A review of NO STRINGS by Mark SaFranko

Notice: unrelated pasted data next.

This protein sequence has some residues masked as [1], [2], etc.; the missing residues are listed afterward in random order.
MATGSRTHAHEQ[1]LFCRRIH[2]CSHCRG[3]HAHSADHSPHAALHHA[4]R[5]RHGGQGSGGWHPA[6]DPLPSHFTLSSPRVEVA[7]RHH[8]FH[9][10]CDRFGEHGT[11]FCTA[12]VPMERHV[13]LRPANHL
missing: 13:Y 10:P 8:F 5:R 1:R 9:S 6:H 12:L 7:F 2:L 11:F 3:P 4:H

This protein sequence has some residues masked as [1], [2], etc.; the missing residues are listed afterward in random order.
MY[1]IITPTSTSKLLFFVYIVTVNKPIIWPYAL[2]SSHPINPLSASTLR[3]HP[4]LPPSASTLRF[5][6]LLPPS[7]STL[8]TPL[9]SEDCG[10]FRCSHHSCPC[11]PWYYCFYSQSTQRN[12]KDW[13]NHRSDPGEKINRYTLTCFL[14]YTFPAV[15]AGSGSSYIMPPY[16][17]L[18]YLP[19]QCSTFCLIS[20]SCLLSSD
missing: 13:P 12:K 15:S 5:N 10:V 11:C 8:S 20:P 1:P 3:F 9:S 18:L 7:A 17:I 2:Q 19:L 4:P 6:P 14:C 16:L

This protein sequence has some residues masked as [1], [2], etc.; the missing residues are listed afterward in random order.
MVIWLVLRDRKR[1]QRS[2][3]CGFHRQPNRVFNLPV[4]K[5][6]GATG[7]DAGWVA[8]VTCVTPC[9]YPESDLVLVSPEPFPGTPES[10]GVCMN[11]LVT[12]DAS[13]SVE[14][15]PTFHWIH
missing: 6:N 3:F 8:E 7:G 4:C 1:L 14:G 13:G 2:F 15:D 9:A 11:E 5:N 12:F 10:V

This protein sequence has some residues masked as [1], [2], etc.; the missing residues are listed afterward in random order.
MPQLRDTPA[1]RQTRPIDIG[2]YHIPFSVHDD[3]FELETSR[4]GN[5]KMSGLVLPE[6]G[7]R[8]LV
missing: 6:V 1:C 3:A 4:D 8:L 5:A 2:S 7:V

It is an all-too familiar scenario. A middle-aged man. Ageing, but still relatively good-looking. Finally enjoying a degree of financial security. Married to a woman whose bloom has long-since faded. Occasionally, he casts his eye around and sees younger and more attractive women than his wife. Privately he fantasises about these women, wonders if he should have an affair to spice up his increasingly humdrum life. ........ This is the situation that Richard Marzten, the hapless protagonist of Mark SaFranko’s novel No Strings, finds himself in. Marzten is the perennial malcontent, a restless, eternally self-dialoguing loner who has bagged himself the older millionairess that he always dreamed about, but who is now starting to get bored with his life of cozy, sexless domesticity. Most men who find themselves in Martzen’s predicament do not act on their fantasies. It might be loyalty to their partners which holds them back. A sense of moral restraint. Perhaps a fear of being found out and forced to return to their former indigent ways. Richard Marzten, however, has no such compunctions. Blinded by the maelstrom of his spiralling lust, he eases his conscience with a battery of half-baked justifications (the whole thing will only be a ‘one-off’, what’s wrong with a bit of harmless fun?, etc, etc.), then launches himself headlong into an affair. And what an affair it turns out to be. There are all the stock themes here you’d expect in a typical noir thriller. There is, for example, the sphinx-like femme fatale. There is blackmail. There is an accidental murder. There is a deftly narrated sense of paranoid entrapment. But what brings it all together, in my opinion, what really makes this novel stand way above other crime thrillers, is the breathless, impulsively delirious tone used to describe all these Chandleresque entanglements. This is all down to SaFranko’s prose style, which is as sharp as an engraver’s diamond-tipped burin, and his startlingly powerful and visceral metaphors ( ‘And [then] one day you find yourself in a boat on the ocean, your doubts circling you like bloodthirsty sharks, your regrets, your fuck-ups, closing in on you like the jaws of a gigantic vise’). In some other reviews for 'No Strings', I have seen SaFranko compared to writers like Chuck Palahniuk or Brett Easton Ellis. But these comparisons hardly do justice to the man. Mark SaFranko is simply Mark SaFranko. More ballsy than the shallow and gimmicky Palacuicak, more down to earth than the often depressingly soulless Easton Ellis, he is a master of modern noir, a true American original. Ten out of ten for me.